In today's Gospel, Jesus tells a parable about an unjust judge and a poor widow woman. Like all parables, this story has more than one layer of meaning. It was intended, Luke tells us, to remind the disciples about the need for persistence in prayer and in their lives. An obvious interpretation when reading this Gospel is to cast ourselves in the role of the widow, pleading with God night and day until finally our prayers are answered. We know, of course, that God is not like the unjust judge of the parable; but the implication is that if even such a wicked man will give in when he tires of the widow's pleas, then surely a just, merciful, and loving God will be that much swifter to answer our prayers.
But today, let's look at this parable from a different angle. Let's suppose that this widow, with her persistent demands for justice, represents God, and WE are the unjust judge, who neither feared God nor had respect for people. Imagine that it is God who continually calls us, who continually asks for something from us, who just won't let us alone until our resistance is broken down.
In fact, in the history of God's people, this does seem to describe the way God often behaves. Remember Jonah, running in the other direction but finding that he couldn't run far enough to get away from God. Think of St. Paul, breathing righteousness in his persecution of the people of The Way, until God caught up with him on the road to Damascus. Think of St. Augustine, reveling in his profligate life until his conversion, and writing the beautiful lament, "Late have I loved thee, O Beauty so ancient and new. Late have I loved thee."
Doesn't God sometimes act like this with us? Perhaps God has been persistent in calling us to knowledge of our Lord and Savior Jesus Christ. Perhaps we have strayed from the path, for however long or short a time, and have heard God's voice calling us to come home. Or perhaps it is not so much that we have strayed, but rather that we have become complacent in our Christian lives and we hear God calling us to a deeper commitment. In whatever ways God calls us, the common experience is that God is persistent. We may not always want to hear God's call. We may have our own agenda. Perhaps we have put our trust in the things of this world
instead of in God. Perhaps we are willing to give just so much, but we are holding back on the total commitment that God wants from us. There are as many ways to run from God's persistent call as there are human beings. But God doesn't stop calling. God really is kind of like that widow woman.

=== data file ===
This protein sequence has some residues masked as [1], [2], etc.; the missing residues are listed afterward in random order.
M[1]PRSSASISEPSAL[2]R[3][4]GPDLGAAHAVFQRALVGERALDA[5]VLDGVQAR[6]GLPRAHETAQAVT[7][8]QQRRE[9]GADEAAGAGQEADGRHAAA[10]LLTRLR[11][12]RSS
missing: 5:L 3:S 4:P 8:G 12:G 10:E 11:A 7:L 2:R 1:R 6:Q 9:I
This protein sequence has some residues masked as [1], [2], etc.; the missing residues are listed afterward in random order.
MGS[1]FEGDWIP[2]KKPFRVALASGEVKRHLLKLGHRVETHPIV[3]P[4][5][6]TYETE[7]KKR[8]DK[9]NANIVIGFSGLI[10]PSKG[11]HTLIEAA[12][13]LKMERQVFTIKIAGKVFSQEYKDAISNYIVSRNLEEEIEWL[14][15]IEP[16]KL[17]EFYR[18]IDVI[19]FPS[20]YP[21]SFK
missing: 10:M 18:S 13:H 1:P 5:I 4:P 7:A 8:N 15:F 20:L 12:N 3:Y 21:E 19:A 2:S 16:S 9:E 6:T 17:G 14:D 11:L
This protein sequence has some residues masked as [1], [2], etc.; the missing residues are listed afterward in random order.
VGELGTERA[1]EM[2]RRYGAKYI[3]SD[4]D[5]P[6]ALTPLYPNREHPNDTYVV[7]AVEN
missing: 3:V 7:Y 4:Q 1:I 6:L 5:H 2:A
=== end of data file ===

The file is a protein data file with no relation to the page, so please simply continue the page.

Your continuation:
Speaking of the widow, remember that what she was so persistently pleading for in this parable was justice. God calls us also to further the cause of justice in this world. Remember the words from the prophet Micah: "He has told you, O mortal, what is good; and what does the Lord require of you but to do justice, and to love kindness, and to walk humbly with your God." When we renew our Baptismal vows, we promise to seek and serve Christ in all persons, loving our neighbors as ourselves, to strive for justice and peace among all people, and to respect the dignity of every human being.
In what ways does God call us to strive for justice and peace this week? It may be in our business practices, or in the way we treat others, especially those less fortunate than ourselves. In a little town in southwest Missouri, newly arrived immigrant families woke up to find "KKK" signs, death threats, and their cars splattered with eggs. People in local churches were called to work for justice. They asked for and received help from the sheriff's office and from the housing authorities. They reached out in Christian love to their brothers and sisters. News of the incident spread and they received messages of support from all over the country. The widow woman was persistent in her demands for justice, and so must we be. And when we do that, we behave in a God-like way. We make ourselves available, and God uses us.
Brothers and sisters, throughout our lives God continues to call us. God's call is persistent, and so long as we live it will continue. We will never arrive at the place where we can say, "There, now I've done it all. God will ask no more of me." God's call may be different at different times in our lives, but there is always more. At times we listen well, at times perhaps not so well, but God's voice is never stilled. Each time we hear and respond, we become more the person God calls us to be.
The great English poet John Donne (1573-1631) knew something about this persistence of God. Donne is perhaps most well known for these lines: "Any man's death diminishes me, because I am involved in mankind. And therefore never send to know for whom the bell tolls: It tolls for thee." John Donne was also a priest of the Church of England, and besides being a noted poet he was also the most famous preacher of his day. It seems he knew that it was not only God who called but also God who gave the grace to respond. In this poem we see something of Donne's response to the persistent call of God in his life:
Batter my heart, three person'd God, for you
As yet but knocke, breathe, shine, and seeke to mend;
That I may rise and stand, o'erthrow mee, and bend
Your force, to breake, blowe, burn and make me new.
I, like an usurpt towne, to another due,
Labour to admit you, but Oh, to no end.
Reason, your viceroy in mee, mee should defend,
But is captiv'd, and proves weake or untrue.
Yet dearely I love you, and would be loved faine,
But am betroth'd unto your enemie.
Divorce mee, untie, or breake that know againe;
Take mee to you, imprison mee, for I
Except you enthrall mee, never shall be free,
Nor ever chast, except you ravish mee.